- Require manufacturers and distributors of cosmetics and ingredients to submit (in an electronic format) to FDA, not later than one year after the date of enactment of the Safe Cosmetics Act of 2010, “all reasonably available information in the possession or control of the manufacturer or distributor that has not previously been submitted to [FDA] regarding the physical, chemical, and toxicological properties of single or multiple chemicals listed on the cosmetic labels,” including function and uses, tests of cosmetics, and exposure and fate information;
- Require FDA to issue regulations not later than two years after the date of enactment of the Safe Cosmetics Act of 2010 that includes lists of ingredients identified by the Agency as “prohibited ingredients,” “restricted ingredients,” or “safe without limits” for use in cosmetics. FDA must also develop a “priority assessment list of not less than 300 ingredients” that cannot be included on the above-referenced lists “because of a lack of authoritative information on the safety of the ingredient.” FDA must make safety determinations for these ingredients.
- Prohibit companies from manufacturing, importing, distributing, or marketing a cosmetic or cosmetic ingredient if the company failed to provide information to FDA as required under the bill or if the company’s products contain non-permitted ingredients;
- Require responsible parties to notify FDA if a marketed cosmetic “is adulterated or misbranded in a manner that presents a reasonable probability that the use or exposure to the cosmetic (or an ingredient or component used in any such cosmetic) will cause a threat of serious adverse health consequences or death to humans.” FDA may request a voluntary recall of the affected products, issue an order for the company to cease distribution, and, under certain circumstances, require a recall or issue an emergency recall order;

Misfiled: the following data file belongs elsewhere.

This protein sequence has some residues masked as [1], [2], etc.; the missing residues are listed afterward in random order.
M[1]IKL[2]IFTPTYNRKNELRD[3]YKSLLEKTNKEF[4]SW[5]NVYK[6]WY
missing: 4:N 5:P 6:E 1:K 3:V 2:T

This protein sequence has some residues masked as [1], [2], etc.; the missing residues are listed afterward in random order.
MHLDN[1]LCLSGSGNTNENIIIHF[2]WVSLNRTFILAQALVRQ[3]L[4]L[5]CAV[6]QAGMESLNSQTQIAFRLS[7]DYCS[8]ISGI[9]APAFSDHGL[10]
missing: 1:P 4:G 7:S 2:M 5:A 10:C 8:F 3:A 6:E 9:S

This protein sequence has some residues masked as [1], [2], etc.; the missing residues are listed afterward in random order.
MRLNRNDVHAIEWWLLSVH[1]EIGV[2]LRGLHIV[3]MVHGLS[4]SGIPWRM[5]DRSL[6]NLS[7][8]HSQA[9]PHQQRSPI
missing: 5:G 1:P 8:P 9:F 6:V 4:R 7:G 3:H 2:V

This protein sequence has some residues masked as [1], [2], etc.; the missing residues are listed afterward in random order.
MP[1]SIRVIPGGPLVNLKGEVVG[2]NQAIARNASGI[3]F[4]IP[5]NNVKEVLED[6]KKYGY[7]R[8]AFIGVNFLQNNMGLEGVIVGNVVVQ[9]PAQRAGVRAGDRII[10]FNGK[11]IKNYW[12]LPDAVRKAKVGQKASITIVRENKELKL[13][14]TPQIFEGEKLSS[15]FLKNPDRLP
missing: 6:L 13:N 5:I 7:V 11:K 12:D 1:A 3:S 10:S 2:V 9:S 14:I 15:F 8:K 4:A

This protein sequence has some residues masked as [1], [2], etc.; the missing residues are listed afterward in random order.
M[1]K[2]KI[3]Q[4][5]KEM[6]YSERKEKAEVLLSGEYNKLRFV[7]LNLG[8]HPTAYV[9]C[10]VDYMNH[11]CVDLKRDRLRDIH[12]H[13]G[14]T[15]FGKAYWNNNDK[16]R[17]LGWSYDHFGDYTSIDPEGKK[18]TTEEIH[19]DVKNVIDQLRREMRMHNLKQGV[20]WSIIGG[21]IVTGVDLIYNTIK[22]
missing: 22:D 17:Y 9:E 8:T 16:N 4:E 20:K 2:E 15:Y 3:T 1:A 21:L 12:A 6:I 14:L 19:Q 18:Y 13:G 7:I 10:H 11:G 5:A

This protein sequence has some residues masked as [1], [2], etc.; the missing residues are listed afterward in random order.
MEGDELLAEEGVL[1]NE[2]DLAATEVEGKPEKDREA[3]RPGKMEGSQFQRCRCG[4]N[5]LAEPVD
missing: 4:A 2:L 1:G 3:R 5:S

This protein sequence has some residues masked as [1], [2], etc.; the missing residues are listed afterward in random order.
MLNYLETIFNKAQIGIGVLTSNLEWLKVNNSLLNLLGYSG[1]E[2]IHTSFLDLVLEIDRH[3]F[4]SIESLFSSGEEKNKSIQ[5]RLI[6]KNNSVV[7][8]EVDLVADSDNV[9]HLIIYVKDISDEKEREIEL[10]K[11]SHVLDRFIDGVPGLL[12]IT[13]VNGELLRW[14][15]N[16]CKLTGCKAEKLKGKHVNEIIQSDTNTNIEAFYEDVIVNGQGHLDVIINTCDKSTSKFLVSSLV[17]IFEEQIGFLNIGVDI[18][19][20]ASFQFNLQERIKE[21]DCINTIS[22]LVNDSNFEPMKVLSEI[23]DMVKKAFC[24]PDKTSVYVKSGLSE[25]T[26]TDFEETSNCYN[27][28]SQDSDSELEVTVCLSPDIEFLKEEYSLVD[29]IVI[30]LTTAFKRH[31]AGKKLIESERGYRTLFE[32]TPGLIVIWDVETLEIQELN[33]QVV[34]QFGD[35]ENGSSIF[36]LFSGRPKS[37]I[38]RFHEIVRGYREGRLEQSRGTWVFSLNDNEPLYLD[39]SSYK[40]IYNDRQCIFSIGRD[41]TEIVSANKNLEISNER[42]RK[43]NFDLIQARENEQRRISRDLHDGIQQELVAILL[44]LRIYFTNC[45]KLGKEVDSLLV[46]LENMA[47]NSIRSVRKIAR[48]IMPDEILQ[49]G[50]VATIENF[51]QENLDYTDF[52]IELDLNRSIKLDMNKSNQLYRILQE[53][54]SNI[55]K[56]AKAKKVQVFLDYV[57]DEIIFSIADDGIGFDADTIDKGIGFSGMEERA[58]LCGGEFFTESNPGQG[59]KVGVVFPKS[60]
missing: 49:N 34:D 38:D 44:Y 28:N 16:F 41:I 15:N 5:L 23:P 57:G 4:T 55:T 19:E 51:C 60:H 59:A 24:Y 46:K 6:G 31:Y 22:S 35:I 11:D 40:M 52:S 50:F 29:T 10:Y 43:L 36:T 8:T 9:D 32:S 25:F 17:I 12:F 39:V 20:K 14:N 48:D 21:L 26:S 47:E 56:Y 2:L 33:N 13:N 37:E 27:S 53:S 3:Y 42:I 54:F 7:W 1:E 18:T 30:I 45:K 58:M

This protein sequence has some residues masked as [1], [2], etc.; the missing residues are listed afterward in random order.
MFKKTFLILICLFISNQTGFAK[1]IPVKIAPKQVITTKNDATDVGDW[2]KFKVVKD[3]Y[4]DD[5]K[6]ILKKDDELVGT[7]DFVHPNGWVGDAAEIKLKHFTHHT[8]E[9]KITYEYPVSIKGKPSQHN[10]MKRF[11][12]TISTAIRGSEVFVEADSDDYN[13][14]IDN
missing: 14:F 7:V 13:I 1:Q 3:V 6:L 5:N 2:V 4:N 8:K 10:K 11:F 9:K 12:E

- Give FDA the authority to require that cosmetics containing “nano-scale” materials be labeled as such;
- Mandate the reporting of adverse health effects associated with the use of a cosmetic; and
- Require FDA to publish a list of “alternative testing methods” that do not involve the use of animals to test a chemical substance and that must be used in product testing where practicable. (As we recently reported (here and here), FDA was sued by a coalition of animal rights advocates for not substantively responding to a November 2007 citizen petition requesting that Agency require drug and device companies to submit data only from non-animal test methods whenever available. FDA subsequently denied the citizen petiton and explained that there are currently no suitable non-animal alternatives to the testing necessary for FDA to conclude that a drug or device is safe for human use.)
The introduction of H.R. 5786 comes just days after The Personal Care Products Council (“PCPC”) (formerly CTFA) announced that the organization had sent a letter to key health policy leaders in Congress outlining “a number of new science-based regulatory changes that we believe should be adopted in legislation that would further strengthen the effective FDA regulation of our products – including FDA reviews of cosmetic ingredients.” The PCPC proposal includes enhanced FDA registration, a new process to set safety levels for trace constituents, a new FDA ingredient review process, new FDA oversight of Cosmetic Ingredient Review findings, and FDA-issued Good Manufacturing Practices. Several of these proposal are included in H.R. 5786 in one form or another.